VP4 is a late expressed SV40 hydrophobic protein proposed to play a role in viral release . Here, the membrane disruption properties of purified VP4 were thoroughly characterized. VP4 efficiently bound and permeabilized bovine RBCs. The hydrophobic domain of VP4 was required for these activities, which were optimal at 37°C and neutral pH in the presence of calcium. The disruption of LUV by VP4 demonstrated that VP4 had a preference for liposomes comprised of lipid compositions representing plasma and nuclear membranes. The membrane disruption activity of VP4 supported the formation of ∼3 nm pores in the plasma membranes of RBCs and the permissive SV40 host (Cos 7 cells). These results are consistent with VP4 causing the lysis of infected cells to support the poorly understood process of nonenveloped viral release.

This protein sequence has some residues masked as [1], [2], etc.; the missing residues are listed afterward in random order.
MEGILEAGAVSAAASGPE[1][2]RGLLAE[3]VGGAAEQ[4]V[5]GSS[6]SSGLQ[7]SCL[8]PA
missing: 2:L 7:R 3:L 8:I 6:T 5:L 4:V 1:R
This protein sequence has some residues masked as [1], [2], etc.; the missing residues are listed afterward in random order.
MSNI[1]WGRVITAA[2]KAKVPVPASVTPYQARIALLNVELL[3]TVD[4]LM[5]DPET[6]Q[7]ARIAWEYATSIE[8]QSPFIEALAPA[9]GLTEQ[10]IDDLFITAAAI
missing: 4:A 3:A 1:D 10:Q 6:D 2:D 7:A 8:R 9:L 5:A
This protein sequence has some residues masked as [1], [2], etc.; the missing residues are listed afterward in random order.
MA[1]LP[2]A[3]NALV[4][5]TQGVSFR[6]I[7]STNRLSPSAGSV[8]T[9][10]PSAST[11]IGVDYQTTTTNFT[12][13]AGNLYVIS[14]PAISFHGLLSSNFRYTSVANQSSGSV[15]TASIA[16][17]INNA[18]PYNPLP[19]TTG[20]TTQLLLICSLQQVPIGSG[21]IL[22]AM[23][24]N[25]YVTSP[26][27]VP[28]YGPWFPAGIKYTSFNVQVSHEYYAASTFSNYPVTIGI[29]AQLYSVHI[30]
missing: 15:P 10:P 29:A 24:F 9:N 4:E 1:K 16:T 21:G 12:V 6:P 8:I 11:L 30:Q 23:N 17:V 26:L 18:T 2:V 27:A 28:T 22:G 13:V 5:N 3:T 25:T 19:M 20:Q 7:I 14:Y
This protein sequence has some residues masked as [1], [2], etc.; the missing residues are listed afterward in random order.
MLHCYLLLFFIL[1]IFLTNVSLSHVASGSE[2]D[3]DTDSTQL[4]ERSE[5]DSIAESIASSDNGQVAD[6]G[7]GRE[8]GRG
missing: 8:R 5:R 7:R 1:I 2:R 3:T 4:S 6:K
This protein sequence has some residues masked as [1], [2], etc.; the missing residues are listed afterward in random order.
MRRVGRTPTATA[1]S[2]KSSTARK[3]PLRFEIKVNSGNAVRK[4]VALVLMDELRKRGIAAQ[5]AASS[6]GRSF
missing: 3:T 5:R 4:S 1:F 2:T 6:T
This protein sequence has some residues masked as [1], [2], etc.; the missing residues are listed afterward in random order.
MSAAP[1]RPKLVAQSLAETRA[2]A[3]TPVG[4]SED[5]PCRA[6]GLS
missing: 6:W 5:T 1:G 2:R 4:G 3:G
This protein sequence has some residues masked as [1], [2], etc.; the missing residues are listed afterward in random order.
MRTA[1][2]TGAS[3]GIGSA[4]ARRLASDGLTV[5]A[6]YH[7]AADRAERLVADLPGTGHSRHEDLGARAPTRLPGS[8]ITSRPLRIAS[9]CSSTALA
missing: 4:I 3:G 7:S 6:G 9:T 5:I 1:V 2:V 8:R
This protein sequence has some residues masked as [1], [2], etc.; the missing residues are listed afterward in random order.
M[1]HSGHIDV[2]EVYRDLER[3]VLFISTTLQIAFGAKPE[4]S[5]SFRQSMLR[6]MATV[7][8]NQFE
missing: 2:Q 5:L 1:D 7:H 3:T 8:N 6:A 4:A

VP4 disrupted membranes by directly interacting with the membrane lipid bilayer and its membrane disruption ability was dependent upon the composition of the bilayer. VP4 efficiently lysed bovine RBCs, which are rich in SM . In liposome (or LUV) studies, SM rescued VP4 activity in the presence of the inhibitory lipid PE. Bacterial membranes contain high levels of PE. The inability of GST-VP4 to lyse PE-rich or BcM-like liposomes likely fortuitously contributed to the expression of large amounts of the protein in bacteria. PE is a conical lipid that induces negative membrane curvature, which might contribute to its inability to support VP4 pore formation , . Pore formation by the antimicrobial peptide from the Xenopus skin, magainin 2, was induced by positive membrane curvature and inhibited by negative membrane curvature . The membrane disruption activity of VP4 did not appear to be influenced by cholesterol, whereas high levels of PC favored efficient pore formation. Both nuclear and plasma membranes are rich in PC. While GST-VP4 disrupted liposomes that were representative of both plasma and nuclear membranes, it displayed a strong preference for PM-like liposomes. This was consistent with its ability to efficiently lyse RBCs and Cos 7 cells. The membrane disruption activity of VP4 was highly influenced by the lipid composition of the LUV.